And was that a change also in the expectation? You actually realized some profitability on that and I thought there was no expectation for any profits this year?

Elisha W. Finney

Well the good news is for the first few of these, they were booked at a 0 margin. So of course Scripps is under the percentage of completion. We're deferring any profit until we get to the very end. Saudi, Russia, a little bit, but by the time you put all of this together for this fiscal year, our expectation is that the gross profit on that total $80 million or so should be in the 10% to 12% range. So again, significantly below the company margin level, but starting to contribute some dollars.

Dow R. Wilson

And again that's at the gross margin level.

Anthony Petrone - Jefferies & Company, Inc., Research Division

To stay on gross margin for a second, Elisha, you spoke about pricing pressure in the panel business. Can you just elaborate there on how extensive that was in the quarter, and if you expect that to continue?

Elisha W. Finney

Yes. So let me just kind of back up and say, for the full fiscal year, we still expect that X-ray is going to be in the 42% to 43% growth margin range. Just as a data point, if you look back 3 years ago, they were at 40%. So this panel business carries higher margins than the tube. It's been growing at a much faster pace than the tube. So I think just the reflection of a product line that is maturing and is becoming more mainstream, although I think Spencer would still tell you we're only in the third and fourth inning in terms of adoption of digital imaging. But we're just seeing some normal pricing pressure associated with that, but this is a highly profitable product line, and as it continues to grow faster than tubes, I think it's going to -- the X-ray segment should continue to be able to hold that margin level.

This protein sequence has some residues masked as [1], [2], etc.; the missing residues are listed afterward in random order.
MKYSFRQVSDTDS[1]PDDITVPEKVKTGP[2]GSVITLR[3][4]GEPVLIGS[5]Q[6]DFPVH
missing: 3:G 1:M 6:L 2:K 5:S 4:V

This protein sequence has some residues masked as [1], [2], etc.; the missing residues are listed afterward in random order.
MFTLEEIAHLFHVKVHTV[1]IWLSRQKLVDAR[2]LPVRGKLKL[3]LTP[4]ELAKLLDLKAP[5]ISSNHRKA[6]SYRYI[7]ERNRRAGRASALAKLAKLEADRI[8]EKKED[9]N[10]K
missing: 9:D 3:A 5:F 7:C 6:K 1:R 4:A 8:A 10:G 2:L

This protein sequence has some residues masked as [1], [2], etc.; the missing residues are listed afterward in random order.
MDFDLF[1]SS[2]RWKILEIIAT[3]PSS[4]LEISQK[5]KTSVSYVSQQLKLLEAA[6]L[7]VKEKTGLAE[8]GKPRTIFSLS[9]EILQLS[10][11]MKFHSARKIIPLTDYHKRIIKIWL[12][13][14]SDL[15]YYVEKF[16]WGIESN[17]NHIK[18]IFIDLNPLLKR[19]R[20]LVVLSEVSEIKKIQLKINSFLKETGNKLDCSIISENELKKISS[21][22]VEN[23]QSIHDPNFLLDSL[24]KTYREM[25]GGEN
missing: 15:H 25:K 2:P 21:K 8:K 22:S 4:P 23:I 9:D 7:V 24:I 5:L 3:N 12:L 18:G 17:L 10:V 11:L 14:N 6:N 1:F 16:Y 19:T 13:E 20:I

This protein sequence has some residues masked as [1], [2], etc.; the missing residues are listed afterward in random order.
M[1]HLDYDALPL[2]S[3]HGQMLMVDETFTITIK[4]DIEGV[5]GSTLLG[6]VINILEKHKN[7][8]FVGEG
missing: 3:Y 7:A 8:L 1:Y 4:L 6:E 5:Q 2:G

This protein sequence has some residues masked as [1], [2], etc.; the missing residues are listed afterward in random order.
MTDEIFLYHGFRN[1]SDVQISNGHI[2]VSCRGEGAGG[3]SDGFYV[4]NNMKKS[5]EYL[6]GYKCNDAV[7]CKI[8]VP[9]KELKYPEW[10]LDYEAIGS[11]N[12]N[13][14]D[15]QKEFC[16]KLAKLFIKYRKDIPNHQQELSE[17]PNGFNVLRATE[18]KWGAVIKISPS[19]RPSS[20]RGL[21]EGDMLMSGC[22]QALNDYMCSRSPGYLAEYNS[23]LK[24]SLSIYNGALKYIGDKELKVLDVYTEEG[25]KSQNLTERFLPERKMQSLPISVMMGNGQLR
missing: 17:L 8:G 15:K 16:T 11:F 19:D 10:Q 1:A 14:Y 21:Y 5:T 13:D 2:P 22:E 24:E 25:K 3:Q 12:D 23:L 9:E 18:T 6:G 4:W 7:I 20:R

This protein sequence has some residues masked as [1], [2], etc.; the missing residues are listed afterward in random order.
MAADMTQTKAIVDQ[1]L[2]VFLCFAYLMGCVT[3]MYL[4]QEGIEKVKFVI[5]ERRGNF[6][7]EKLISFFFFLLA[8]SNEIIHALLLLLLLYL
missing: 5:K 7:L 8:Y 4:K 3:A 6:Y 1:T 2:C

Dow R. Wilson

Yes, just as an aside for that business, last year, we made 3,000 (sic) [10,000] panels and this year we'll make about 13,000 panels.

Anthony Petrone - Jefferies & Company, Inc., Research Division

Okay, that helps. Last one for me. I'll hop back in. Dow, you mentioned a lot about the North American market. One of the things you mentioned was consolidation perhaps of freestanding clinics into hospitals. How many of your freestanding customers do you believe are actually in discussions to be acquired? And sort of how long do you think this consolidation phase takes to unfold?

Dow R. Wilson